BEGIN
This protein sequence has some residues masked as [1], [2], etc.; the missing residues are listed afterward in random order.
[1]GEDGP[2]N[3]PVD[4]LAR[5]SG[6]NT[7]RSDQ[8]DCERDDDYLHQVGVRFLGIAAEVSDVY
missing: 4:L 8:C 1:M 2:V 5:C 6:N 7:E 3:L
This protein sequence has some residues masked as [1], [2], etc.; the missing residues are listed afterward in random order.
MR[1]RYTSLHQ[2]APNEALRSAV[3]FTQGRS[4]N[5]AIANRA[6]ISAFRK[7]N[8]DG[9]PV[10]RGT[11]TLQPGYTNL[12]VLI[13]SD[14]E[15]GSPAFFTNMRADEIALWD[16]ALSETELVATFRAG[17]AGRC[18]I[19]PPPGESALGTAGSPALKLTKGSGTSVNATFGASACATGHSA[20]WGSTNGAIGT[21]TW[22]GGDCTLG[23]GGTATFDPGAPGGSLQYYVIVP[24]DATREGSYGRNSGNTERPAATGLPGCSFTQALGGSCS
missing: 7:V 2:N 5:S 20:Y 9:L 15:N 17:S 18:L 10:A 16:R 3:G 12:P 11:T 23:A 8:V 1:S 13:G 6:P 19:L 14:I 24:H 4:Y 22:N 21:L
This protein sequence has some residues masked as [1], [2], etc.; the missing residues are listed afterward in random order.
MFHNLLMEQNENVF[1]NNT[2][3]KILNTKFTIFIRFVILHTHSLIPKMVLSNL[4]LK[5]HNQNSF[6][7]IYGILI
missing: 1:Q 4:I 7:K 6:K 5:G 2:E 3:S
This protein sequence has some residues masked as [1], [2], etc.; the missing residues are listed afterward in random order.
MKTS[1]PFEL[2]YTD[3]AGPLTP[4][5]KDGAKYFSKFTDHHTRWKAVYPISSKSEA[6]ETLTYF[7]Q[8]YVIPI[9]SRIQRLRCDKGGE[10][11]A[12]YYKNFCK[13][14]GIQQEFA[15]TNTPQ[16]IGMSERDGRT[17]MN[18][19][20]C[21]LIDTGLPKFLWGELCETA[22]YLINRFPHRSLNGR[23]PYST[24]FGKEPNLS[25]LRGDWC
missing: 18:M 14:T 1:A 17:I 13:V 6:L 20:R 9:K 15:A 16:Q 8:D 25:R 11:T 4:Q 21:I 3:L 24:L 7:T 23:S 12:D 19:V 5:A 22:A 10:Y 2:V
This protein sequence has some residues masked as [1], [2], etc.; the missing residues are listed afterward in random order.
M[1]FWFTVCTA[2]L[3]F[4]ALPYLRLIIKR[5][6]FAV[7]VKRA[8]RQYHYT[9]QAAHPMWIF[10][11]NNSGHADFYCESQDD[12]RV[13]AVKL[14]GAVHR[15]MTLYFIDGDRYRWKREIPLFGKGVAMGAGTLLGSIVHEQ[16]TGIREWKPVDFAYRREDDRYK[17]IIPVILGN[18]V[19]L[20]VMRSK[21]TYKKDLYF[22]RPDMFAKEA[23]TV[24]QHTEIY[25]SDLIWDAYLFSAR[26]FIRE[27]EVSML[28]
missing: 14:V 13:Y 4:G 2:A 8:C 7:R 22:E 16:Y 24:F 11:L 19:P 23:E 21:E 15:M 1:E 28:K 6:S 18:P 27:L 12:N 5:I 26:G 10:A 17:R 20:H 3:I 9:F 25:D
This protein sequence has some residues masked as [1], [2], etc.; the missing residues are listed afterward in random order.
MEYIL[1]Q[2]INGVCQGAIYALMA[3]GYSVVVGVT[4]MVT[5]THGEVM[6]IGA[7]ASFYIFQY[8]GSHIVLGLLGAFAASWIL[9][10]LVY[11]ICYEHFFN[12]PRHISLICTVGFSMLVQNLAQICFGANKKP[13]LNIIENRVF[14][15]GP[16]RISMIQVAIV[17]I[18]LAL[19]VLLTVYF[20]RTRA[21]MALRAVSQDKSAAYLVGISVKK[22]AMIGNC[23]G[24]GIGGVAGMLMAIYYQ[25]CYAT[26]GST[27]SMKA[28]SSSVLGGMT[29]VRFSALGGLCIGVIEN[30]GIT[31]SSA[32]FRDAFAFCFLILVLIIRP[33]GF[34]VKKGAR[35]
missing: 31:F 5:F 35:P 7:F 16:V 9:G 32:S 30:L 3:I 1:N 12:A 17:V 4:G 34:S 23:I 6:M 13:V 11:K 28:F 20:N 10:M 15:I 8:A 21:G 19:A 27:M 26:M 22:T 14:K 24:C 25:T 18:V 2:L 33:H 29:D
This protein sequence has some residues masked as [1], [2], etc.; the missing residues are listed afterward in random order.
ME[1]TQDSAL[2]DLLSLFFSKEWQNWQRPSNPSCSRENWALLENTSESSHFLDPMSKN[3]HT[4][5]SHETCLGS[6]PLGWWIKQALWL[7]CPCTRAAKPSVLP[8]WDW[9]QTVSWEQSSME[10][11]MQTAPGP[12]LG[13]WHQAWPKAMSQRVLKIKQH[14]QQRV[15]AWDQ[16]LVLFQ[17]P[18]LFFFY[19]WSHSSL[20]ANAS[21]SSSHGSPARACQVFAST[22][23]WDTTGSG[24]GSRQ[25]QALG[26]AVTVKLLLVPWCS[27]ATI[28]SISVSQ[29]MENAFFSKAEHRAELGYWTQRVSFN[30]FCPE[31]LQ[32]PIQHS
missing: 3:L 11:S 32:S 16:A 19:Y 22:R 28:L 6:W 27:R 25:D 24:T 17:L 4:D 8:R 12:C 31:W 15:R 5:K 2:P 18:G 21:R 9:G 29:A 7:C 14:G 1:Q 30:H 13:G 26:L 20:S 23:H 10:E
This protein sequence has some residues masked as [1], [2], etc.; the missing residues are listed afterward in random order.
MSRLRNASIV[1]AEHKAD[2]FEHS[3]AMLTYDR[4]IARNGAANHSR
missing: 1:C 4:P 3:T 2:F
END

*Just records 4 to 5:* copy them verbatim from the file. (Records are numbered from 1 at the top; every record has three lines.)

This protein sequence has some residues masked as [1], [2], etc.; the missing residues are listed afterward in random order.
MKTS[1]PFEL[2]YTD[3]AGPLTP[4][5]KDGAKYFSKFTDHHTRWKAVYPISSKSEA[6]ETLTYF[7]Q[8]YVIPI[9]SRIQRLRCDKGGE[10][11]A[12]YYKNFCK[13][14]GIQQEFA[15]TNTPQ[16]IGMSERDGRT[17]MN[18][19][20]C[21]LIDTGLPKFLWGELCETA[22]YLINRFPHRSLNGR[23]PYST[24]FGKEPNLS[25]LRGDWC
missing: 18:M 14:T 1:A 17:I 13:V 6:L 20:R 9:K 15:A 16:Q 8:D 25:R 11:T 4:Q 21:I 3:L 24:L 7:T 23:S 12:D 19:V 5:A 22:A 10:Y 2:V
This protein sequence has some residues masked as [1], [2], etc.; the missing residues are listed afterward in random order.
M[1]FWFTVCTA[2]L[3]F[4]ALPYLRLIIKR[5][6]FAV[7]VKRA[8]RQYHYT[9]QAAHPMWIF[10][11]NNSGHADFYCESQDD[12]RV[13]AVKL[14]GAVHR[15]MTLYFIDGDRYRWKREIPLFGKGVAMGAGTLLGSIVHEQ[16]TGIREWKPVDFAYRREDDRYK[17]IIPVILGN[18]V[19]L[20]VMRSK[21]TYKKDLYF[22]RPDMFAKEA[23]TV[24]QHTEIY[25]SDLIWDAYLFSAR[26]FIRE[27]EVSML[28]
missing: 14:V 13:Y 4:G 2:A 8:C 7:R 22:E 16:Y 24:F 11:L 19:P 23:E 21:E 15:M 1:E 28:K 6:S 18:P 27:L 12:N 5:I 26:G 10:A 17:R 20:H 3:I 9:F 25:D